The early Christian church in the first three centuries after Jesus’s resurrection brought about the most amazing transformation of diverse social and religious cultures ever achieved by peaceful means in the history of the world. How did it happen? What kind of people were these? What was special about their way of living and believing?
It would be a mistake to romanticize the early church as an age of purity to which we should seek to return. The churches always had their problems and internal struggles. Nevertheless, the early churches as a whole did represent something different in their world. It attracted both devoted followers and brutal persecutors. To see what these early believers were like, let’s go to the sources and hear what they were bold to proclaim about themselves.
Sociologist Rodney Stark analyzed the survival and growth of the early church in the first few centuries. Here is his fascinating summary of the Early Church.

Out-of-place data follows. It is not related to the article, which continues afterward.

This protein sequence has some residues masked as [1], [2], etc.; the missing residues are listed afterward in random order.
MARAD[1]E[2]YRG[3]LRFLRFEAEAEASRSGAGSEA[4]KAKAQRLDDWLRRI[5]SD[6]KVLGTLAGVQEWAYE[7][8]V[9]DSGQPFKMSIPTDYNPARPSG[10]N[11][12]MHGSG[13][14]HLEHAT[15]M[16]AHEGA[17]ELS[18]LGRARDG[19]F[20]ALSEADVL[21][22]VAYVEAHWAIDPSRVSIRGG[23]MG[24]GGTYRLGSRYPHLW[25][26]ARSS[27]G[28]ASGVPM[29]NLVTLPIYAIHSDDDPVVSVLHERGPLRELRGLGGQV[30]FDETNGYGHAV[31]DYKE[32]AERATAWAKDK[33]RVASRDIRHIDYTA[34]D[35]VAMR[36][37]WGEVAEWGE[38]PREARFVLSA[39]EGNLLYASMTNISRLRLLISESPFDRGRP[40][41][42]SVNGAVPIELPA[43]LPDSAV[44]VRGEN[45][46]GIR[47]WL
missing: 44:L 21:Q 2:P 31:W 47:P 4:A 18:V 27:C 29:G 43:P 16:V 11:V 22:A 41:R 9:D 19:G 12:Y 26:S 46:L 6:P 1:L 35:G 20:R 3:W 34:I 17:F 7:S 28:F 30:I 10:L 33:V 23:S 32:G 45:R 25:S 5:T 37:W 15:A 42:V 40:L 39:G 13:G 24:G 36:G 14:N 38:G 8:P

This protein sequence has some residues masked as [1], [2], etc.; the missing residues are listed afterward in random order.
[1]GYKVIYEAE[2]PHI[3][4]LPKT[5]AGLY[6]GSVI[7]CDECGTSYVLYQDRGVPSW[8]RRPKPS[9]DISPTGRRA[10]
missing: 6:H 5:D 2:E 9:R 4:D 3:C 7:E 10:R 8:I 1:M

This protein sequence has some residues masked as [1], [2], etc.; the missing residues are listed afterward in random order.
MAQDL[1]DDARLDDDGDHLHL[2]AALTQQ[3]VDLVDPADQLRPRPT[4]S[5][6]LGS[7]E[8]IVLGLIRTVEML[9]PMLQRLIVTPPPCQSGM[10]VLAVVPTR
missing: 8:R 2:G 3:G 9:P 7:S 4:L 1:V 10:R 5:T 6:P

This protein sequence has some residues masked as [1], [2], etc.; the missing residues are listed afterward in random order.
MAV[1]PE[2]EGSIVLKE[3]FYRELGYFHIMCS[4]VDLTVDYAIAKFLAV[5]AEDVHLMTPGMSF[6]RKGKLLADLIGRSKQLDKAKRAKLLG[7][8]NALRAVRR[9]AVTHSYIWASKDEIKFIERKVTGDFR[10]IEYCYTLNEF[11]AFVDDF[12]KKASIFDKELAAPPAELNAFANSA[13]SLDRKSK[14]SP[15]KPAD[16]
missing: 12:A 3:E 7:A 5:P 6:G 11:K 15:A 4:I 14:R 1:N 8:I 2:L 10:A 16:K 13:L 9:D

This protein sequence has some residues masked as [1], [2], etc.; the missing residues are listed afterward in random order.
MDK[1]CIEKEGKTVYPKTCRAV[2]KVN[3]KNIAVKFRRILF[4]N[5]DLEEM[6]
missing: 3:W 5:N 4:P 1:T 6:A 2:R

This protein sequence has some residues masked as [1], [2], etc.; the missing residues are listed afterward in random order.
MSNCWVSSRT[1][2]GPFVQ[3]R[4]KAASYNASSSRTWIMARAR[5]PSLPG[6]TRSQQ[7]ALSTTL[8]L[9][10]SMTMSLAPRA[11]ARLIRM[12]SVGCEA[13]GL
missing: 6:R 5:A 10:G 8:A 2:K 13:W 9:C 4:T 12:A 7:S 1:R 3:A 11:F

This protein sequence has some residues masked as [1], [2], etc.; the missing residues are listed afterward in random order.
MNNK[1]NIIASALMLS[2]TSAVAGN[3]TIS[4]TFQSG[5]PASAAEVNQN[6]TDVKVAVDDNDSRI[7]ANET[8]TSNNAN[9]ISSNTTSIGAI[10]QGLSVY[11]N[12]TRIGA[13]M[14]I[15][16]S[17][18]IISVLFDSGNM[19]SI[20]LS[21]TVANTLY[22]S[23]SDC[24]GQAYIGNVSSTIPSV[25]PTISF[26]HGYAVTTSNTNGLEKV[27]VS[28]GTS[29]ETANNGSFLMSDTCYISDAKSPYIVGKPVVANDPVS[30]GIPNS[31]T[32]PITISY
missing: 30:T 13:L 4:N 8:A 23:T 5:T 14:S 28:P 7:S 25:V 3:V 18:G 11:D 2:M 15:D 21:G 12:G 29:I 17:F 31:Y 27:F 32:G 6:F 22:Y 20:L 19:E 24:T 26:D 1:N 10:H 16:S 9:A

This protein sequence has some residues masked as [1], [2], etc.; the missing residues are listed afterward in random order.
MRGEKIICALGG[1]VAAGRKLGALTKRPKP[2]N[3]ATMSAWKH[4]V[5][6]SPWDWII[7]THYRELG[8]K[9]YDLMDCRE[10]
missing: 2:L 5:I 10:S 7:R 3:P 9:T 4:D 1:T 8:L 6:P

“. . . Christianity served as a revitalization movement that arose providing new norms and new kinds of social relationships able to cope with many urgent problems. To cities filled with the homeless and impoverished, Christianity offered charity as well as hope. To cities filled with newcomers and strangers, Christianity offered an immediate basis for attachment. To cities filled with orphans and widows, Christianity provided a new and expanded sense of family. To cities torn by violent ethnic strife, Christianity offered a new basis for social solidarity. And to cities faced with epidemics, fire, and earthquakes, Christianity offered effective nursing services. . . . For what they brought was not simply an urban movement, but a new culture capable of making life in Greco-Roman cities more tolerable.” Rodney Stark, The Rise of Christianity, Princeton University Press, 1996, page 161.